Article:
November 2010“Ocean acidification is caused by the buildup of carbon dioxide and other acidic compounds in the atmosphere and is expected to have significant impacts on marine ecosystems. Results from laboratory, field and modeling studies, as well as evidence from the geological record, clearly indicate that marine ecosystems are highly susceptible to the increases in oceanic CO2 and the corresponding decreases in pH. Because of the very clear potential for ocean-wide impacts of ocean acidification at all levels of the marine ecosystem, from the tiniest phytoplankton to zooplankton to fish and shellfish, we can expect to see significant impacts that are of immense importance to humankind.”


Frank Ackerman

Frank Ackerman

Senior Economist, Stockholm Environment Institute, Tufts University

February 2009“The economic argument for inaction is wrong on two counts: it exaggerates the costs of reducing emissions, and it understates the harm that will occur if we continue to do little or nothing about climate change…The farther we look into the future, the worse that the costs of inaction will become. The longer we do nothing, the greater the risks of an irreversible climate catastrophe, such as a massive rise in sea levels, that could make the world unable to support anything like the current levels of population and economic activity. The costs and risks of inaction are overwhelmingly worse than the moderate and manageable costs of an immediate effort to reduce carbon emissions.”


Francis Zwiers

Francis Zwiers

Director, Pacific Climate Impacts Consortium, University of Victoria

March 2011“Changes in extreme temperature and the intensification of extreme precipitation events are natural consequences of a warming climate. A warmer climate would inevitably have more intense warm temperature extremes than the present climate, including longer and more intense heat waves, and less intense cold temperature extremes. Further, a warmer atmosphere can, and does, hold more water vapour…which implies that more moisture is available to form precipitation in extreme events and to provide additional energy to further intensify such events. Many of these expected changes have been observed, and in some instances, are beginning to be linked to human induced warming of the climate system.”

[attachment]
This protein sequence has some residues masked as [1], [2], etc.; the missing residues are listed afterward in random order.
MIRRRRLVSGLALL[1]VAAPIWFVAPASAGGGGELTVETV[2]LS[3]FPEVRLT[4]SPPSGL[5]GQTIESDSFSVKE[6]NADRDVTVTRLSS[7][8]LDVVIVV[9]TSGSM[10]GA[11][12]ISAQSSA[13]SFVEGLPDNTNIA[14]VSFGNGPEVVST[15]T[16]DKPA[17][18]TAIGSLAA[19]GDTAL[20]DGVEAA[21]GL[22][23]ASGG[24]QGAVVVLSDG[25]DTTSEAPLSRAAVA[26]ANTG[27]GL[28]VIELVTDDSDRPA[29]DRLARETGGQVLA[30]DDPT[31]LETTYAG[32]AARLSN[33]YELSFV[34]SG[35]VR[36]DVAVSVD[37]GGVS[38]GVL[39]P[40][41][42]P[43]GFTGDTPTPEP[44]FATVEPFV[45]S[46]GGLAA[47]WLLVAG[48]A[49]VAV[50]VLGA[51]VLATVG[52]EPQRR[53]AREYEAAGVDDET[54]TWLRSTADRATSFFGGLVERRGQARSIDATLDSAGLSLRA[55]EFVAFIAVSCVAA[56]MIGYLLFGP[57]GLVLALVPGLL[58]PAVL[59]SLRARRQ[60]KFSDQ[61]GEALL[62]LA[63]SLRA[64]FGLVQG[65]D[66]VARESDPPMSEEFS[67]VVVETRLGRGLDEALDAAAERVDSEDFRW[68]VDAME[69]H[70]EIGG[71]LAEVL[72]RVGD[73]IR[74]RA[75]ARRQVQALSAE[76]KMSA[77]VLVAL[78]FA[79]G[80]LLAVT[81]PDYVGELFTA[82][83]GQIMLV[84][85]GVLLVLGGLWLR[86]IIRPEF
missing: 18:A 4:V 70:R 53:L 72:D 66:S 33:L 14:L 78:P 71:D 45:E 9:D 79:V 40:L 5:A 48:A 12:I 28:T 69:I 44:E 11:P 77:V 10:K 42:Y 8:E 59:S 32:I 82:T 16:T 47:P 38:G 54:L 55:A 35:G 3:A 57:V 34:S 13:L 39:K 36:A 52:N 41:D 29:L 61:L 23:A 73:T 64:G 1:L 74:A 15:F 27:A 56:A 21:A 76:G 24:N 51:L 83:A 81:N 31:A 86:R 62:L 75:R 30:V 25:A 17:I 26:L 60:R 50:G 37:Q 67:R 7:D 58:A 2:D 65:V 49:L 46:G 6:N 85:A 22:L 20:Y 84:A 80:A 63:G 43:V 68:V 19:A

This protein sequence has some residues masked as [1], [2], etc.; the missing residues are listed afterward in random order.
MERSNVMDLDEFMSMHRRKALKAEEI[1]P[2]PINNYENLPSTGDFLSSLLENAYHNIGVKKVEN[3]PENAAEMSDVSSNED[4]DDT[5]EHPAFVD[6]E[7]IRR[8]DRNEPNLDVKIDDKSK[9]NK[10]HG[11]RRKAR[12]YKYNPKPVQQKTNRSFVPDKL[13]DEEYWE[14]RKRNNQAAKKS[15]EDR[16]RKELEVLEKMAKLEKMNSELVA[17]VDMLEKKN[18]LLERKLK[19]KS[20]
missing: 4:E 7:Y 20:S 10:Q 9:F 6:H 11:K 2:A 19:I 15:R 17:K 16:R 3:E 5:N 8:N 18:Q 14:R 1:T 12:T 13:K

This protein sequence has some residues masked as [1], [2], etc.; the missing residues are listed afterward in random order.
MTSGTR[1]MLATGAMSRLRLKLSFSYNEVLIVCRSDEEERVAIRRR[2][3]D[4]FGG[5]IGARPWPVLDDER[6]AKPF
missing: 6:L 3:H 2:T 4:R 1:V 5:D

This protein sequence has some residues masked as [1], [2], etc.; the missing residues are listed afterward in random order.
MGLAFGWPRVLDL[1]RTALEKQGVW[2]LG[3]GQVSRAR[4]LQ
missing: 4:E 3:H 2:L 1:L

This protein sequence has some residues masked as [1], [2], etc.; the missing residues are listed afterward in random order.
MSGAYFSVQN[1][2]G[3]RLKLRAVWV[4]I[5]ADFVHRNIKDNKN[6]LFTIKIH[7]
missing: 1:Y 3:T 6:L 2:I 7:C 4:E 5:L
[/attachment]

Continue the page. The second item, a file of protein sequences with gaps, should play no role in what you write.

John Farrell

John Farrell

Executive Director, U.S. Arctic Research Commission

May 2010“The Arctic Ocean is changing rapidly, more so than any other ocean on Earth. The rise in Arctic surface air temperatures has been nearly twice as large as the global average in recent decades. Indigenous observations of Arctic environmental change…and scientific observations document unusual weather patterns, a warmer climate, diminishing sea ice, changes in ocean currents and circulation, coastal erosion, and concomitant modifications in marine ecosystems, as evidenced by migrations of fish stocks, marine mammal haul outs, and other indicators.”


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Published Report Quotes

The following are excerpts from published reports on the subject of climate change. Links to these and other reports can be found on the “Research the Details” page.


U.S. Intelligence Community Assessment - Global Water Security

Global Water Security

U.S. Intelligence Community Assessment

February 2012“Between now and 2040, global demand for fresh water will increase, but the supply of fresh water will not keep pace with demand absent more effective management of water resources…With more than one-sixth of the Earth’s population relying on meltwater from glaciers and seasonal snowpacks for their water supply, reductions in meltwater caused by climate change induced receding glaciers and reduced snow packs will have significant impacts.”


National Round Table - Paying the Price: The Economic Impacts of Climate Change for Canada

Paying the Price: The Economic Impacts of Climate Change for Canada

National Round Table on the Environment and the Economy (Canada)

September 2011“Climate change costs for Canada could escalate from roughly $5 billion per year in 2020 — less than 10 years away — to between $21 billion and $43 billion per year by the 2050s. The magnitude of costs depends upon a combination of two factors: global emissions growth and Canadian economic and population growth.”


State of the Climate 2010

National Oceanic and Atmospheric Administration

June 2011“The 2010 average global land and ocean surface temperature was among the two warmest years on record. The Arctic continued to warm at about twice the rate of lower latitudes…Coastal sites in Alaska show continuous permafrost warming and sites in Alaska, Canada, and Russia indicate more significant warming in relatively cold permafrost than in warm permafrost in the same geographical area. With regional differences, permafrost temperatures are now up to 2°C warmer than they were 20 to 30 years ago.”


AMAP - Snow, Water, Ice, and Permafrost in the Arctic

Snow, Water, Ice, and Permafrost in the Arctic

Arctic Monitoring and Assessment Programme

Spring 2011“The Arctic is warming. Surface air temperatures in the Arctic since 2005 have been higher than for any five-year period since measurements began around 1880. The increase in annual average temperature since 1980 has been twice as high over the Arctic as it has been over the rest of the world. Evidence from lake sediments, tree rings and ice cores indicates that Arctic summer temperatures have been higher in the past few decades than at any time in the past 2000 years.”